Below is a press release from Senator Cindy Hyde-Smith:
U.S. Senator Cindy Hyde-Smith (R-Miss.), who serves on the Senate Appropriations Committee, recently voted for a stopgap appropriations measure to fund federal operations through Dec. 16.
Senate approval of HR.6833 means avoiding a partial government shutdown while also taking action on issues of importance to Mississippi, including the crisis caused by the failure of water infrastructure in Jackson.
“Another continuing resolution once again signals that Congress has not done its duty to complete appropriations bills by October 1st. This is not a perfect vehicle but it will work to ensure no disruptions to our national defense and programs on which Americans rely,” Hyde-Smith said.
“I am pleased my fellow appropriators agreed to provide more resources to correct the serious shortfalls with Jackson’s water and wastewater infrastructure,” the Senator said. “The $20 million in this legislation will allow the Army Corps of Engineers to continue work on giving Jackson’s residents more reliable water and wastewater services.”
Earlier this month, Hyde-Smith asked the Biden administration to support money in the stopgap bill for Jackson. The resulting $20 million now in the bill builds on $5.0 million in FY2022 Army Corps’ Section 219 program funding for Jackson water infrastructure, in addition to $4.0 million Hyde-Smith secured for the city in EPA drinking water state revolving funds in the FY2022 Interior Appropriations Bill.
The Senate-passed stopgap measure also provides $2 billion in Community Development Block Grant Program Disaster Recovery (CDBG-DR) grants to help cities, counties, and states recover from presidentially-declared disasters that occurred in 2021 and 2022.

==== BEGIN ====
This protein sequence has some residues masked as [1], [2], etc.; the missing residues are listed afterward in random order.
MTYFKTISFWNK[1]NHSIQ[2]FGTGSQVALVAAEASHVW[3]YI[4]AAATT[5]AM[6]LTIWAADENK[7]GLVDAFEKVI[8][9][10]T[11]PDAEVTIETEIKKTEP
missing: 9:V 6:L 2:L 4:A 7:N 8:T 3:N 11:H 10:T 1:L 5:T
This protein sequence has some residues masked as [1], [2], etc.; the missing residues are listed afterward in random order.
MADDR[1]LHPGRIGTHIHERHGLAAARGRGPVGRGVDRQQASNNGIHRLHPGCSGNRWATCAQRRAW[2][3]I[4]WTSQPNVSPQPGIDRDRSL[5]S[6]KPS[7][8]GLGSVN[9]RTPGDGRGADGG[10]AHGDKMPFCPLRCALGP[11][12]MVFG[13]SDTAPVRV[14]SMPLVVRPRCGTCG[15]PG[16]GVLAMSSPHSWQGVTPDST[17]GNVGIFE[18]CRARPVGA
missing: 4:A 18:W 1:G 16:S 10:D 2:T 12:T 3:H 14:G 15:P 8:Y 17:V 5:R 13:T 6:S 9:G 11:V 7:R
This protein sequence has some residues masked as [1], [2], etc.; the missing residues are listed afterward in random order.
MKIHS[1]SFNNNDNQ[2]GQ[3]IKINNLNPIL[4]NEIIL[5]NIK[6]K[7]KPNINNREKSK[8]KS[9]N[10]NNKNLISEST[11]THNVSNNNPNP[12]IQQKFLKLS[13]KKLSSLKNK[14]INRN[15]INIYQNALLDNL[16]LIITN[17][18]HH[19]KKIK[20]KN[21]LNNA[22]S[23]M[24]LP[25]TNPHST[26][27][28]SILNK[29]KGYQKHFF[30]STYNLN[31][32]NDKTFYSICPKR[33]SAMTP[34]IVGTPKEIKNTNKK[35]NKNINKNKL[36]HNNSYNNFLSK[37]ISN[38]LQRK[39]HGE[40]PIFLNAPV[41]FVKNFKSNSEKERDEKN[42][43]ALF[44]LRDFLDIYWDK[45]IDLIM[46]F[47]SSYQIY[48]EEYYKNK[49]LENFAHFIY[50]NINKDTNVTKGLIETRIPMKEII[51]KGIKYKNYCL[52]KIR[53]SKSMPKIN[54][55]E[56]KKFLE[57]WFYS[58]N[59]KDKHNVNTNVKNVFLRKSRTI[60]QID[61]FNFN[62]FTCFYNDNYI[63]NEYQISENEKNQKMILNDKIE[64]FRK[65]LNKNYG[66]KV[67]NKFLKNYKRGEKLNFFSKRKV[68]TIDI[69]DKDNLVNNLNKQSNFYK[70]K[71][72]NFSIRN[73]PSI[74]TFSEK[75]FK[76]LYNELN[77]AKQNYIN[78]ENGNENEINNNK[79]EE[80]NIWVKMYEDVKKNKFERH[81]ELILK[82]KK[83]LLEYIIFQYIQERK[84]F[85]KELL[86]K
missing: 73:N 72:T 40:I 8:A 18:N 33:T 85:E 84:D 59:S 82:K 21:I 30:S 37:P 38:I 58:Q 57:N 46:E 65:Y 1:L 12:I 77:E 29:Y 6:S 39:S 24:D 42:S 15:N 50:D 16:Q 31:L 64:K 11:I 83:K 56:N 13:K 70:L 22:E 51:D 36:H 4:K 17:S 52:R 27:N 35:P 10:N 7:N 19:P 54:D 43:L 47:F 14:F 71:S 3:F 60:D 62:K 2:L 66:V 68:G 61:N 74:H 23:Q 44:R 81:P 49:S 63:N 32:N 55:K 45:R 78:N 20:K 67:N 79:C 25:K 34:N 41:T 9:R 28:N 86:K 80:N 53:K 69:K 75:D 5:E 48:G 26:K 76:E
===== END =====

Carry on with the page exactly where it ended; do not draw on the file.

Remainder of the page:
“It’s important to remember that a major disaster was declared after the City of Jackson experienced a similar water crisis in February and March of 2021 due to severe winter storms. Therefore the State of Mississippi should be eligible for these CDBG-DR funds, in addition to the $20 million provided through the Corps of Engineers Section 219 program,” Hyde-Smith said.
The House of Representatives will next consider the legislation, which also:
- Extends expiring National Flood Insurance Program authorization through Dec. 16, 2022, giving Congress more time to consider a more long-term extension.
- Allows FEMA to adjust expenditures from the Disaster Relief Fund.
- Increases Low Income Home Energy Assistance Program funding to assist individuals and families with the rising energy costs.
- Provides additional funding to help Ukraine defend itself from Russian invaders, while adhering to the 1-for-1 drawdown-to-backfill ratio that Republicans have insisted on to ensure U.S. readiness is not compromised. In addition to funding increases for production of critical munitions, the measure also includes additional oversight on the Ukraine-related expenditures.
- Rejects the energy permitting scheme hatched during the Democrats’ big-spending, mislabeled “Inflation Reduction’ law.
The HR.6833 requires House of Representatives approval before it can be signed into law.